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Student Research Benefits from DPAC Technologies Deal with Cal-(IT)2

DPAC

San Diego, CA, November 4, 2004 -- Jacobs School graduate and undergraduate students working on wireless-related senior projects and Cal-(IT)2-sponsored research will be able to test their hardware and software solutions on evaluation kits and modules donated by DPAC Technologies. The UCSD division of the California Institute for Telecommunications and Information Technology [Cal-(IT)²] and DPAC Technologies, the market leader in embedded 802.11 wireless networking solutions, today signed a major industry/university technology development agreement..

The agreement calls for DPAC's Airborne(TM) Wireless LAN Node Module to serve as a base-enabling technology in development of first-response emergency management products and strategies being developed by Cal-(IT)². The effort is part of an initiative to improve crisis response for homeland security sponsored under the WIISARD (Wireless Internet Information Systems for Medical Response to Disasters) program funded by the National Library of Medicine. DPAC and Cal-(IT)² will collaborate on adapting the Airborne wireless module's features and capabilities to serve as the key data communication method for a variety of products to be utilized in monitoring victims in an emergency first-response situation. It is expected this partnership will result in new wireless applications and products for a variety of applications. The partnership follows the successful development of a wireless pulse oximeter prototype using the Airborne(TM) module in a joint project of Cal-(IT)² and Dolphin Medical, much of it done by Jacobs School seniors working on an ECE191 project.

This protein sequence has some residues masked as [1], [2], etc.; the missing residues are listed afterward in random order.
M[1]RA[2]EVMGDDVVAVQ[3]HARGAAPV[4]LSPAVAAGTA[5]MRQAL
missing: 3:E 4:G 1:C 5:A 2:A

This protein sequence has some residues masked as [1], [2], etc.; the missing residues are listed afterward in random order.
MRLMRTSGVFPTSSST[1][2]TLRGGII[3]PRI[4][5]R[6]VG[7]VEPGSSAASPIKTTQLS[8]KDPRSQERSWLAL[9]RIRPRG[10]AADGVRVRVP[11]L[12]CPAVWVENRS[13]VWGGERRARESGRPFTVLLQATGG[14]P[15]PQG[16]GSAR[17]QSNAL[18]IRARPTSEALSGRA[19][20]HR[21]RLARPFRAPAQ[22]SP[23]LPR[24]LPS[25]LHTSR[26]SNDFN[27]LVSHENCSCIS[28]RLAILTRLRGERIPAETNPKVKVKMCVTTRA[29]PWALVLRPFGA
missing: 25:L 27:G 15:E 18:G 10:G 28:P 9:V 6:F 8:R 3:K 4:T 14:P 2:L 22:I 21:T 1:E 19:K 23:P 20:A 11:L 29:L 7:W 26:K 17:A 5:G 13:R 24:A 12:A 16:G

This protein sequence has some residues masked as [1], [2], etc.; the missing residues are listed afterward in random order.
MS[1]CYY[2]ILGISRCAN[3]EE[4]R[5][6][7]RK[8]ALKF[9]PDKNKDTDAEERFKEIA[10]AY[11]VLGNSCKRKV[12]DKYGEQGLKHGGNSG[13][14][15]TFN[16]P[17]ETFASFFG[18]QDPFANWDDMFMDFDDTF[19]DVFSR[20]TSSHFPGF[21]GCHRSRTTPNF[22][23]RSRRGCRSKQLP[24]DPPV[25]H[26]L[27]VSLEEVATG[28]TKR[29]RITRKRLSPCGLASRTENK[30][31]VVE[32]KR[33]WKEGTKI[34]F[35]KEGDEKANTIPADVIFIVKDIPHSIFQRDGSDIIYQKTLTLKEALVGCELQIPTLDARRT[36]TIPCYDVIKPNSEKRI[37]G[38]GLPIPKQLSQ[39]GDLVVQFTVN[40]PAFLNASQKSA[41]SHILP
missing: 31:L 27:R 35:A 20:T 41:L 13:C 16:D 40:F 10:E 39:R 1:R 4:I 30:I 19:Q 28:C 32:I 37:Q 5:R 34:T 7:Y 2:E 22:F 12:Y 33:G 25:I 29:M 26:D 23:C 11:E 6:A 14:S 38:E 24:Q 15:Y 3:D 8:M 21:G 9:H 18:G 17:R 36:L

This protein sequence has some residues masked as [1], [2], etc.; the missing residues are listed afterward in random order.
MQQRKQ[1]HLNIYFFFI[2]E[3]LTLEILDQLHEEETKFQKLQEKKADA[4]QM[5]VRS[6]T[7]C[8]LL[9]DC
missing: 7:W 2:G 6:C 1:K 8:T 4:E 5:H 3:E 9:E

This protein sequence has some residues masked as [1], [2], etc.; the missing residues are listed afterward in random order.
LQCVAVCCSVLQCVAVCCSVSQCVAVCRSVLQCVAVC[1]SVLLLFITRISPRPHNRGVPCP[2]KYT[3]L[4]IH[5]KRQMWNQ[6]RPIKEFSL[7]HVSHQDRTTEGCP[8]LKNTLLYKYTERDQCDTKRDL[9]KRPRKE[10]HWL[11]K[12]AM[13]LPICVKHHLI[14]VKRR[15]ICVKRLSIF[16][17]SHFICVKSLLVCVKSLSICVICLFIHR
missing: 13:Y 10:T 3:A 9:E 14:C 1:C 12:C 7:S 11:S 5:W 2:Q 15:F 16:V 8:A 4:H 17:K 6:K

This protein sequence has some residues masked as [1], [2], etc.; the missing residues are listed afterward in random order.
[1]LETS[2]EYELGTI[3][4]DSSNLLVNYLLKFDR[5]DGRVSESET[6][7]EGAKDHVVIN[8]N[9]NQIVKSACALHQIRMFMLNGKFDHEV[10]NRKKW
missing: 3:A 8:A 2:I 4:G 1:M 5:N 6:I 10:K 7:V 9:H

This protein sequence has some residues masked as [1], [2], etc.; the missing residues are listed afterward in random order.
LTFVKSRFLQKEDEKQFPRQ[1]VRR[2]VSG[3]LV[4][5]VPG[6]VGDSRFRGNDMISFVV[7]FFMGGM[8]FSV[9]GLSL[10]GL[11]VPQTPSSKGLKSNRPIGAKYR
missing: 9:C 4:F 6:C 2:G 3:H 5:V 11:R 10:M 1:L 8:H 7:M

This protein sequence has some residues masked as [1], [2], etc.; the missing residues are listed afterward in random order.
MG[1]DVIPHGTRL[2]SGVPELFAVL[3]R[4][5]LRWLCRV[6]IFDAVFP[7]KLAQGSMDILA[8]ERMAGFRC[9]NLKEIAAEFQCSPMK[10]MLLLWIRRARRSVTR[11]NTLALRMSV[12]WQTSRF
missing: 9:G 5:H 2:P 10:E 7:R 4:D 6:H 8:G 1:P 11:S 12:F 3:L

Palmer

                         Doug Palmer

Douglas Palmer, Cal-(IT)² principal development researcher and WIISARD project advisor, mentored students on that project, and has worked with dozens of evaluation kits over the years. "The DPAC kit has proven to be the best-designed of all," he said. "You plug it in and it works right from the start. That's a tremendous positive for the learning experience. When students achieve early success, that breeds a lot of enthusiasm, and they ultimately go far. But this doesn't happen if students run into nothing but problems early on."

The DPAC/Cal-(IT)² agreement consists of three phases: Phase I, currently underway, is focusing on development of a wireless pulse oximeter unit (for monitoring a patient's blood oxygen level), which incorporates DPAC's Airborne(TM) Wireless LAN Node Module. Phase II will center on DPAC and UCSD's collaborative efforts to develop and implement advanced wireless applications built around DPAC's next-generation wireless node module. Phase III will consist of an ongoing program in which DPAC will help support UCSD's undergraduate and graduate engineering programs by providing the university with Airborne(TM) Evaluation Kits, wireless products and development tools.

"We're proud Cal-(IT)² has selected DPAC technology to continue its work, and we're confident our partnership will break new ground in wireless connectivity solutions," said Kim Early, CEO, DPAC Technologies. "In addition, this partnership will further be strengthened by our association with UCSD, which is widely acknowledged as having one of the world's finest engineering schools."

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